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Named Examples:
Frosty, Jack Frost, Olaf, Marshmallow
Commonly Featured In:
Stories, Songs, & Film

One cannot argue that snowmen are a common staple of the winter season. While not a frequent sight in my neighborhood, particularly with the recent heat wave, it’s a rare wintry day that I don’t spot at least one standing vigilantly against wind and sun. The idea of living snowmen however is one that is both common and rare in the sense of just how the snowman is alive and what they do with that life.

The oldest story to feature a living snowman, at least one popularized enough to be relatively well known was one that was written by Hans Christian Anderson. The same Hans Christian Anderson whose stories have become incredibly popular Disney hits though they are nothing like their source material. Having recently read the story, “The Snowman” and other works by the man, I can see why.

While a few of Hans Christian Anderson’s stories ended happily, such as “The Ugly Duckling” or “Thumbelina,” most of them end with a sharp jab in the heart and “The Snowman” is one of them. Likely the source of inspiration for Olaf, the Snowman in this particular story is all of a day old when he happens to see the stove inside the home he’s been built in front of and immediately falls in love with it.

Most of the story tells of the Snowman’s affections for the stove, of how something inside him is moved by the sight of it, and the heartbreak he feels when the window between them is covered in frost. It isn’t until when the Snowman melts that we discover the source of his affection did indeed lie in his heart, a poker from the stove that lay within his breast.

Not as depressing as how “The Little Mermaid” ended but dang if it’s not close.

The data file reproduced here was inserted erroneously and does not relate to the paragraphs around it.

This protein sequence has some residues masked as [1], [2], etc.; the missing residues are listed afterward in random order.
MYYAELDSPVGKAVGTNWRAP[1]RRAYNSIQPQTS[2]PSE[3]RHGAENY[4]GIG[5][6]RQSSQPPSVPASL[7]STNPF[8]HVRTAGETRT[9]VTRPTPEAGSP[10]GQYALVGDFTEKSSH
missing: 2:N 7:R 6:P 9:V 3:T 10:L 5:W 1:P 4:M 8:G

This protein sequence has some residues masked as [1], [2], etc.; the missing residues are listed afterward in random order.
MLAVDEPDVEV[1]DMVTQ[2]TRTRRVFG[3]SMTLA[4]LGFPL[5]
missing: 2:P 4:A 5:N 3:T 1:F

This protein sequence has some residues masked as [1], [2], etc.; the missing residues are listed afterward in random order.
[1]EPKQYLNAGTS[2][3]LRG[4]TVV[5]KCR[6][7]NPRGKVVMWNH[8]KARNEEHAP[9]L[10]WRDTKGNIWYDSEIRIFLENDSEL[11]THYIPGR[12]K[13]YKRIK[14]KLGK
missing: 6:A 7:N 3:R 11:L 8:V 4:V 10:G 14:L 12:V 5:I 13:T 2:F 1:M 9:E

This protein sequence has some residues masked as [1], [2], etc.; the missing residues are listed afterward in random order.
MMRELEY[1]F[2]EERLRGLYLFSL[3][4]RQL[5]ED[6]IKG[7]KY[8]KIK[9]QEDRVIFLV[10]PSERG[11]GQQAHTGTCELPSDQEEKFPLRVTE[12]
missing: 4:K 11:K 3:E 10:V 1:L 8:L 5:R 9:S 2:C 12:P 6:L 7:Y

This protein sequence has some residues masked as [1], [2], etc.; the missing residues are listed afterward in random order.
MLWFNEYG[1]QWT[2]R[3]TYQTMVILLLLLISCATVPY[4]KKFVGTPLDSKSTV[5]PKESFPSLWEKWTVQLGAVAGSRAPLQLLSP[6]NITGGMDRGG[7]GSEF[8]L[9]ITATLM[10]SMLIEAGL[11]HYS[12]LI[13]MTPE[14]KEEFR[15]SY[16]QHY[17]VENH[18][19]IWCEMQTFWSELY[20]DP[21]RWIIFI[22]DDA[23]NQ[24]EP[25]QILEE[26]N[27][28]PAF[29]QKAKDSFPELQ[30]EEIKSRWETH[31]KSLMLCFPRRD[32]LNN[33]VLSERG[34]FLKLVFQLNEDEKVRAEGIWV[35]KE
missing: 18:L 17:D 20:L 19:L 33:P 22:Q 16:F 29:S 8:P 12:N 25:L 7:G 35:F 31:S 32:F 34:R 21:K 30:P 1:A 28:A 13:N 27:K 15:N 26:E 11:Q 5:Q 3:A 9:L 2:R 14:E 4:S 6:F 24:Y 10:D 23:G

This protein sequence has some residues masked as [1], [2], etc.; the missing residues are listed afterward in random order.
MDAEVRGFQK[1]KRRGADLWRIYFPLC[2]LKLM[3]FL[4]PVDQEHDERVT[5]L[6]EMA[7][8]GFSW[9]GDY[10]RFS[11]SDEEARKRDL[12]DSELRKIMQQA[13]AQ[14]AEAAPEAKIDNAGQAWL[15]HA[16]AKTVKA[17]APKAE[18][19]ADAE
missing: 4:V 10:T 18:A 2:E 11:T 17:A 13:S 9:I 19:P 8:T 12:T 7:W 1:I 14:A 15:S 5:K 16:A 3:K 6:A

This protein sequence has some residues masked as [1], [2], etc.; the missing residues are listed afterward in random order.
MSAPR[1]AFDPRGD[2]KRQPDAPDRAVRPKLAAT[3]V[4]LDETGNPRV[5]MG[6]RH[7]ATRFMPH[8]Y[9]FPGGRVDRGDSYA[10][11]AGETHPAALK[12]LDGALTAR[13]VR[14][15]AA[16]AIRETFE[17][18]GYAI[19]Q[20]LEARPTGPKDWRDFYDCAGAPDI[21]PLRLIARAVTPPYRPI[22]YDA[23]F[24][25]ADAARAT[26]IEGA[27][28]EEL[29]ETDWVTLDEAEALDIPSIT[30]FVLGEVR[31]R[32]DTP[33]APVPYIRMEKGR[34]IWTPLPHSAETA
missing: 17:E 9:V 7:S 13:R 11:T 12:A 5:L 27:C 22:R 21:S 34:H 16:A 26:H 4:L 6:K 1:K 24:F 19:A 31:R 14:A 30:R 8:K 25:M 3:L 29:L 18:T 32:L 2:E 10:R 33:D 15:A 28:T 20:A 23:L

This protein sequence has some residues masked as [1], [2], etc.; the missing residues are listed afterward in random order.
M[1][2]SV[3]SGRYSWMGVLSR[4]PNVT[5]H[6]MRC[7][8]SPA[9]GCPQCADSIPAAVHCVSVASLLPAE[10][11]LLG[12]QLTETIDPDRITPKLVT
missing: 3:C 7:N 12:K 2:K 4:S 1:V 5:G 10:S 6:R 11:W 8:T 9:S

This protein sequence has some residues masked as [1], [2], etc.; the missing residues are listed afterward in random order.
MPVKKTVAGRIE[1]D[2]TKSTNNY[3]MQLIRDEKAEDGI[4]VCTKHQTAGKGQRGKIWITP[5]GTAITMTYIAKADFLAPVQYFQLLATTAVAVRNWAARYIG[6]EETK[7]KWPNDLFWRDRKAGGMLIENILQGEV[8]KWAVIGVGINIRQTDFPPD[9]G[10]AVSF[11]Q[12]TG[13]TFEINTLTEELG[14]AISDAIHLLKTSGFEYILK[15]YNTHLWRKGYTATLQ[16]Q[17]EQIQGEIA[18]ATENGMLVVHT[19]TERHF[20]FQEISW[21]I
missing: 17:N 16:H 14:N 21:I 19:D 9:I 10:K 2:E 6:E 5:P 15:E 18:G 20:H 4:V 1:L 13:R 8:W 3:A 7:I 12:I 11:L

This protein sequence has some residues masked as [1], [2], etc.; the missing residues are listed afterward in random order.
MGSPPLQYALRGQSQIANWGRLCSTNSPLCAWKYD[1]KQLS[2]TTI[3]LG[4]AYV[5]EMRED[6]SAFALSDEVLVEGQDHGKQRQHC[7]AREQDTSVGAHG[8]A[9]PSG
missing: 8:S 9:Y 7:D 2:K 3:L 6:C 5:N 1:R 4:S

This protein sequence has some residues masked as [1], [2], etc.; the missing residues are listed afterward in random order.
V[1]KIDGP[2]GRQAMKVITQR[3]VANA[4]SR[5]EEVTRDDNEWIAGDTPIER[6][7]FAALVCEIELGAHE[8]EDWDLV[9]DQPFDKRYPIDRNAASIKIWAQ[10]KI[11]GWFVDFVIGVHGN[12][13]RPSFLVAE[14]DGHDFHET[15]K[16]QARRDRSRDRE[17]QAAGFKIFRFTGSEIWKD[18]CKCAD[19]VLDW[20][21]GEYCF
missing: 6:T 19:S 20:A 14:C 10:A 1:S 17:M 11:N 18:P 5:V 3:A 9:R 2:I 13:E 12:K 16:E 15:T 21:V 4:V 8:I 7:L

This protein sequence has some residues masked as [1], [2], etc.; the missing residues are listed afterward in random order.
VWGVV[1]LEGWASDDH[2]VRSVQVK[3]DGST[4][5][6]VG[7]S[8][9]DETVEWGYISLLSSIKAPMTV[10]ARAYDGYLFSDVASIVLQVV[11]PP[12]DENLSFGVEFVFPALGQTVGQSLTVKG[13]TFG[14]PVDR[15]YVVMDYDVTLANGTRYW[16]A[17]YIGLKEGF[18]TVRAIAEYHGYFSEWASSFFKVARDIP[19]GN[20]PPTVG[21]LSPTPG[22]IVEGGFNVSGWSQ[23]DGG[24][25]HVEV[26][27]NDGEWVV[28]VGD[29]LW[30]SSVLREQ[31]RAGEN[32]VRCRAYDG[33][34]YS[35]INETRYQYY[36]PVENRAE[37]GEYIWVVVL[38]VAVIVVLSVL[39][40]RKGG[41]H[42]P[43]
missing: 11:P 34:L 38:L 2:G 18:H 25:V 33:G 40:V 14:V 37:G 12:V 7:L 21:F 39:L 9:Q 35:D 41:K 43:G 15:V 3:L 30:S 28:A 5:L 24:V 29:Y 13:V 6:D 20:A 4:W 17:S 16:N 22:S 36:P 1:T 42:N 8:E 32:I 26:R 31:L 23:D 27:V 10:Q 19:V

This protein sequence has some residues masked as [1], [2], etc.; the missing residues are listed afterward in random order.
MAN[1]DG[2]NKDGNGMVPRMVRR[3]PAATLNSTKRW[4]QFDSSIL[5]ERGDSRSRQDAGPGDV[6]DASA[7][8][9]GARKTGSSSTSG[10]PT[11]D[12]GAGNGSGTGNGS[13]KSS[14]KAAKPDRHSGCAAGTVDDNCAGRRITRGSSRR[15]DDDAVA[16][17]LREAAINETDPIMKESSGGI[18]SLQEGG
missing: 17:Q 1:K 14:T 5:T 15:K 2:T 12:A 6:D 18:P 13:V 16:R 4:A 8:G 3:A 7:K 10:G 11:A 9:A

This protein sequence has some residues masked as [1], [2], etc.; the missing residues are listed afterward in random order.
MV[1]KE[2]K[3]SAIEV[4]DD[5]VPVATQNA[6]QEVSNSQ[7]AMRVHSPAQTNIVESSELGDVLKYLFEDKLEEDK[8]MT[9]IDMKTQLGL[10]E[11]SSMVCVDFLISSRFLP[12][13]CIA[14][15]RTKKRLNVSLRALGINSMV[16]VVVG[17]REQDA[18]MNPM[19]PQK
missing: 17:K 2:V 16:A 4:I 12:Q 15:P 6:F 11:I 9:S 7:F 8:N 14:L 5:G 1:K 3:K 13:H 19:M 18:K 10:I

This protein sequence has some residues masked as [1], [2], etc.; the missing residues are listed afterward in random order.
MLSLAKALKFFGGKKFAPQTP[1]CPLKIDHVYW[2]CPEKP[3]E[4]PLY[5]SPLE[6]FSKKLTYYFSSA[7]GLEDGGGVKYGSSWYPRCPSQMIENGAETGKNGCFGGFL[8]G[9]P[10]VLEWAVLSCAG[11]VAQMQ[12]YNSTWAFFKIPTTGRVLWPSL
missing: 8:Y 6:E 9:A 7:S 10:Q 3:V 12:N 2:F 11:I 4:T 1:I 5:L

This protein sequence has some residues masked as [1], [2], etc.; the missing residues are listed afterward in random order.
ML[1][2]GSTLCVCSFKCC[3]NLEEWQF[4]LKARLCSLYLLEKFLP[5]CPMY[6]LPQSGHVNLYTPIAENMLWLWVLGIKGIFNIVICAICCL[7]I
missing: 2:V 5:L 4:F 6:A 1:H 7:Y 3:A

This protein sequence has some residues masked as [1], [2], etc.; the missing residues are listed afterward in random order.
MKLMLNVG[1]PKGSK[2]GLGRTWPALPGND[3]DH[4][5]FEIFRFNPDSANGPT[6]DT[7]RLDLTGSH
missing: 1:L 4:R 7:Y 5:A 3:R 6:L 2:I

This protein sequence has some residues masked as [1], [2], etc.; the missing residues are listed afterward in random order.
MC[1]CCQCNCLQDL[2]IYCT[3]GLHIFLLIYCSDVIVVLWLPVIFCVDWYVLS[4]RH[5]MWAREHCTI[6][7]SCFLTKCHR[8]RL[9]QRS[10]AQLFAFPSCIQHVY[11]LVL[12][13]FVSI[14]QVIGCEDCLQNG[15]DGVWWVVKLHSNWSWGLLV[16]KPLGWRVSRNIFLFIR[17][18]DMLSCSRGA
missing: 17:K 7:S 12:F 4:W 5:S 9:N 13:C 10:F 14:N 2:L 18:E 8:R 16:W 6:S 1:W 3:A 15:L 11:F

In more recent years, and by recent I mean sometime in the year 1950, the song “Frosty the Snowman” became an instant sensation to match that of another Christmas song created the year prior. Most already know the story as it is told through the song, of how the snowman Frosty is brought to life by the magic of a certain silk hat but there’s one slightly humorous aspect that failed to make it to the animated special. In the song, Frosty runs afoul of a traffic cop and that’s why he flees town and not because of the approaching springtime.

Though not the first living snowman, Frosty at least holds the title of snowy fugitive.

In all seriousness though, Frosty is easily the one snowman, alive or otherwise, that holds a firm place during the winter holidays. I’ve yet to see a December, or even a July, that didn’t feature a least a dozen showings of Frosty’s original special and those that followed from Rankin/Bass productions.

However, Frosty is not the only living snowman to make it to film. The snowmen known as Jack Frost, they were both a pair of normal, ordinary humans whom, upon death, became living snowmen. The difference between them though is that one was a loving father trying to get home to his family amidst a blizzard on Christmas and the other…

… A serial killer being shipped out for his execution that got caught in a car accident involving some mutable materials that turned him into a living pile of snow…

Yeah… Make a note gentlemen and ladies, the 90’s was a weird time for films.

… Then again, considering this decade has films like Sharknado… but I digress.

More recently, the concept of a living snowman was popularized to ridiculous heights in Disney’s Frozen wherein the character Elsa inadvertently creates a living snowman based on the one from her childhood named Olaf. This particular specimen, much like the Hans Christian Anderson version, longs for the heat of a summer sun and a surprisingly large amount of debates have arisen over him and his “little brother” Marshmallow, the second snowman that Elsa creates though with actual purpose.

I would offer my own thoughts into that debate but that’s a ream of paper onto itself already so I’ll simply wrap up this review on my thoughts as to whether more snowmen than Frosty deserve a time to shine during the winter holiday season.

Frankly… much as it pains me to say it, I honestly don’t think such a thing could be done. Though his original song says otherwise, Frosty has a firm place during the winter holidays with his promise to return and his departure to the North Pole during the summer season. While a fair number of living snowmen exist, few of them are integrally connected to the winter holidays and most of their stories are either too tragic to share. Heck, most of them don’t even have names beyond “The Snowman” and that makes it even more difficult to try and identify with them and their respected stories.

Still, with the continually rising popularity of Disney’s Frozen, I wouldn’t be at all surprised if Olaf were to find a new obsession with Christmas.